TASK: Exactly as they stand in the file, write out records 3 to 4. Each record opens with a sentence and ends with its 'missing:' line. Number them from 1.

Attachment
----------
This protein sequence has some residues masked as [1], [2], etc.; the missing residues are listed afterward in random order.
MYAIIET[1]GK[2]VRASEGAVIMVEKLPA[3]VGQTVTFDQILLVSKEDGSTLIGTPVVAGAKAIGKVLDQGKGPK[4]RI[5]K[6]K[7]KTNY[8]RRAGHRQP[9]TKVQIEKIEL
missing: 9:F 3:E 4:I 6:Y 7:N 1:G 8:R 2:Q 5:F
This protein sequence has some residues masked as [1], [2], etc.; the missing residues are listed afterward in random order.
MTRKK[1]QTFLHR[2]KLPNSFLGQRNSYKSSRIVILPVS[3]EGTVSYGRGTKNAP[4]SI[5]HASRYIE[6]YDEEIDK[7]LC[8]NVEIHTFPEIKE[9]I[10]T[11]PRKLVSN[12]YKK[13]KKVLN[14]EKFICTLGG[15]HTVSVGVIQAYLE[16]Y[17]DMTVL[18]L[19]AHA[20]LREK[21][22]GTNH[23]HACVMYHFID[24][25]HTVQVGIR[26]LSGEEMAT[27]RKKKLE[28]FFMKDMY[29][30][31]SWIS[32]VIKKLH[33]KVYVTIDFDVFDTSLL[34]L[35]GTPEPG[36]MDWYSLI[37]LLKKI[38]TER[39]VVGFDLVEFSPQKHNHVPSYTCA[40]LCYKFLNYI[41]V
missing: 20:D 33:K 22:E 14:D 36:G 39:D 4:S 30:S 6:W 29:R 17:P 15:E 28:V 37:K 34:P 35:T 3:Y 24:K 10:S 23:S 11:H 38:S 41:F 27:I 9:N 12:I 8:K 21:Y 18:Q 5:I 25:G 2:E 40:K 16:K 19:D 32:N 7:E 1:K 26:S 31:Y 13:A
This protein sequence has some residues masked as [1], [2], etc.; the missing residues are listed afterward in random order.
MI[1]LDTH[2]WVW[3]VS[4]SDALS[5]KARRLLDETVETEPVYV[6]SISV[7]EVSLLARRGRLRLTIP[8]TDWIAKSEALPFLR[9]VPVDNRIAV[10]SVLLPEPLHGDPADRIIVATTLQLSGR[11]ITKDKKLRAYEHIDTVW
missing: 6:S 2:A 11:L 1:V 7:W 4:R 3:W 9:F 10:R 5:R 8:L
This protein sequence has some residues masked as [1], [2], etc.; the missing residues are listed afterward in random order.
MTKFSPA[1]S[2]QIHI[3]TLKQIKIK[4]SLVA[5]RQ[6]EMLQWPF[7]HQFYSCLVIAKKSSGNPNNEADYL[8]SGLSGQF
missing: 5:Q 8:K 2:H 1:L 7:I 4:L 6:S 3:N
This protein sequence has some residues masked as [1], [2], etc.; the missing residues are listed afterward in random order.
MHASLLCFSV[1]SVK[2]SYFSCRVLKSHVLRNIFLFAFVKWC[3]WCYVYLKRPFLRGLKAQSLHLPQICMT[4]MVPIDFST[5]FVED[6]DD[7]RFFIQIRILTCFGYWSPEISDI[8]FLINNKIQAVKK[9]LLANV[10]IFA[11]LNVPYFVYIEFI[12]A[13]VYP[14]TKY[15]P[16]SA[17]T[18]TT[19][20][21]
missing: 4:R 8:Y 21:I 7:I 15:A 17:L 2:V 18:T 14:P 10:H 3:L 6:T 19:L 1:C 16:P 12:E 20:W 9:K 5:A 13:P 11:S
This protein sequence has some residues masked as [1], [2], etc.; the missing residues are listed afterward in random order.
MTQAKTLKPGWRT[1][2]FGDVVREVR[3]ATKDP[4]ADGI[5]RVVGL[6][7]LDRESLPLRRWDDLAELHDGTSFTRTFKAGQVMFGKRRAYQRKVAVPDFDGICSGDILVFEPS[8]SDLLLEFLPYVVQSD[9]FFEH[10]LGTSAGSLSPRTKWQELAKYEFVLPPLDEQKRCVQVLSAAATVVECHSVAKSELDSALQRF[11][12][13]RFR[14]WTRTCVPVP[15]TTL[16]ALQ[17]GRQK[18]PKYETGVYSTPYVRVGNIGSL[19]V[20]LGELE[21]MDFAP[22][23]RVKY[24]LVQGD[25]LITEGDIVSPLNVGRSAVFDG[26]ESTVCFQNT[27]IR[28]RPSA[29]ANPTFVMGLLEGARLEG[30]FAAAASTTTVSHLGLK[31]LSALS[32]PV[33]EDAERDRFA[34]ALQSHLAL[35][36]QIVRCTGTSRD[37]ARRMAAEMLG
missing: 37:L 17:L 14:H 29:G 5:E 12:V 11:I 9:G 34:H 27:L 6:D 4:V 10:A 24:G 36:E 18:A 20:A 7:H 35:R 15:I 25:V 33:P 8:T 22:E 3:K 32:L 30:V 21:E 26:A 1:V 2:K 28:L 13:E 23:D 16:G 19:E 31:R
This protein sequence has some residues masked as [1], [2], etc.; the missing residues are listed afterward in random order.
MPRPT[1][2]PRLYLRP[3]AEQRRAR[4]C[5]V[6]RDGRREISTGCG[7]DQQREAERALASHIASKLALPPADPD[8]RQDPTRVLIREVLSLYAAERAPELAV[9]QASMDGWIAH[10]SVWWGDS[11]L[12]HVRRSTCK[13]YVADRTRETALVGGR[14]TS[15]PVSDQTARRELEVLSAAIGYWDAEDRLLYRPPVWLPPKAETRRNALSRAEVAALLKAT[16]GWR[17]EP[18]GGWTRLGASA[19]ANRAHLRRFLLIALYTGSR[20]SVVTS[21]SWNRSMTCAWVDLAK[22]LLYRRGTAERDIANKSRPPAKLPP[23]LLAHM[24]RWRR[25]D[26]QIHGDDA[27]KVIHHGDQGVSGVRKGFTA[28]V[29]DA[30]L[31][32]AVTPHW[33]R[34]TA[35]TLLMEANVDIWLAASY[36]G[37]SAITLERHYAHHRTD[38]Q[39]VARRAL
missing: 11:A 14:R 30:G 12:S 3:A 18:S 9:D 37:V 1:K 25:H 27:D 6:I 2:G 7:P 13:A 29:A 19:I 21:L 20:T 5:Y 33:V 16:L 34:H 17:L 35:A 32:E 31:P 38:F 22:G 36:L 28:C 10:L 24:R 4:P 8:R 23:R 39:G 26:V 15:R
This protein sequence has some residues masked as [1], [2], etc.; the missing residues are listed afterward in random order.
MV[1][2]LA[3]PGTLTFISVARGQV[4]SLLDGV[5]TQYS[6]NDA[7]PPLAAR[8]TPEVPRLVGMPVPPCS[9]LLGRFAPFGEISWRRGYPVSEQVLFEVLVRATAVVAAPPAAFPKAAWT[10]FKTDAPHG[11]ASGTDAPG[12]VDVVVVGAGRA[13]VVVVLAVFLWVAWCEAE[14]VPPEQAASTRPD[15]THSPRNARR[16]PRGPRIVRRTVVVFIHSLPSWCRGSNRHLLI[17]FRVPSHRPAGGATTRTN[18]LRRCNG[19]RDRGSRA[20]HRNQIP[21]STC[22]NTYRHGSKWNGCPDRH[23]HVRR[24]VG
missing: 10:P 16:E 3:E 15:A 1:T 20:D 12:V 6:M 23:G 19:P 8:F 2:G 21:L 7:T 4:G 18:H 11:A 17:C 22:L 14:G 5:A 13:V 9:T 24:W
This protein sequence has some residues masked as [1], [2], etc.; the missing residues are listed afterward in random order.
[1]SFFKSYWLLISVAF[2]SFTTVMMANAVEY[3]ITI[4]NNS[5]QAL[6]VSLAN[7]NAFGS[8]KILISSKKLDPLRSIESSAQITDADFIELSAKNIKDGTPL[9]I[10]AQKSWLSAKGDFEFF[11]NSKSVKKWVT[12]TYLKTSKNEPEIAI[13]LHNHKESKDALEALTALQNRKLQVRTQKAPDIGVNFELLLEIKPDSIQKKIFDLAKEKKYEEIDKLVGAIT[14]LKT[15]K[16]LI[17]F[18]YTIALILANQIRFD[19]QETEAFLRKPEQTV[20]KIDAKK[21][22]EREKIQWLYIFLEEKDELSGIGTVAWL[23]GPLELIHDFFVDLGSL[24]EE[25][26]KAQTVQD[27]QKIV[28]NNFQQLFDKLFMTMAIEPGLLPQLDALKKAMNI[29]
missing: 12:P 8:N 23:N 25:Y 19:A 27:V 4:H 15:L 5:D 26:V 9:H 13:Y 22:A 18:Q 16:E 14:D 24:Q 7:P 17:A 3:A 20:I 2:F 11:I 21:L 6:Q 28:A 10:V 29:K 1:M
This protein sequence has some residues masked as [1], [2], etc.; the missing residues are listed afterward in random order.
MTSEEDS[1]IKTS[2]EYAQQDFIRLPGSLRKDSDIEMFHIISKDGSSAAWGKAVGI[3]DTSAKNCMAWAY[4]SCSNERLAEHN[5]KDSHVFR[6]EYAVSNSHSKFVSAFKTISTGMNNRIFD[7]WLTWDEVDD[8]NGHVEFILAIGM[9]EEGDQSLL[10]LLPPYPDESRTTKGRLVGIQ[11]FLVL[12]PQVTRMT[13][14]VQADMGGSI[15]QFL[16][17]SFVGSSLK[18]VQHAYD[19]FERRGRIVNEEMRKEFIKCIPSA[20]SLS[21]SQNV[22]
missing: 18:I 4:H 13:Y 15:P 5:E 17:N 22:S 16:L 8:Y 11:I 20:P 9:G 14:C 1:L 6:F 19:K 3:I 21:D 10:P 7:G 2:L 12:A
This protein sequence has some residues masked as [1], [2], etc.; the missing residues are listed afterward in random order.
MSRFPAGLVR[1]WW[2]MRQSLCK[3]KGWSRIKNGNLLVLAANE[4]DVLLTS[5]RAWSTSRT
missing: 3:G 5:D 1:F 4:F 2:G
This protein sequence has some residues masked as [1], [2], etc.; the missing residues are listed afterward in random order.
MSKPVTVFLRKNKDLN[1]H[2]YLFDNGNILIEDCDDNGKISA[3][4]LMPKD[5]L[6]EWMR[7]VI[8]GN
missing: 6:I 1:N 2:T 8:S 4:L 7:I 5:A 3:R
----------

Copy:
This protein sequence has some residues masked as [1], [2], etc.; the missing residues are listed afterward in random order.
MI[1]LDTH[2]WVW[3]VS[4]SDALS[5]KARRLLDETVETEPVYV[6]SISV[7]EVSLLARRGRLRLTIP[8]TDWIAKSEALPFLR[9]VPVDNRIAV[10]SVLLPEPLHGDPADRIIVATTLQLSGR[11]ITKDKKLRAYEHIDTVW
missing: 6:S 2:A 11:L 1:V 7:W 4:R 3:W 9:F 10:R 5:R 8:L
This protein sequence has some residues masked as [1], [2], etc.; the missing residues are listed afterward in random order.
MTKFSPA[1]S[2]QIHI[3]TLKQIKIK[4]SLVA[5]RQ[6]EMLQWPF[7]HQFYSCLVIAKKSSGNPNNEADYL[8]SGLSGQF
missing: 5:Q 8:K 2:H 1:L 7:I 4:L 6:S 3:N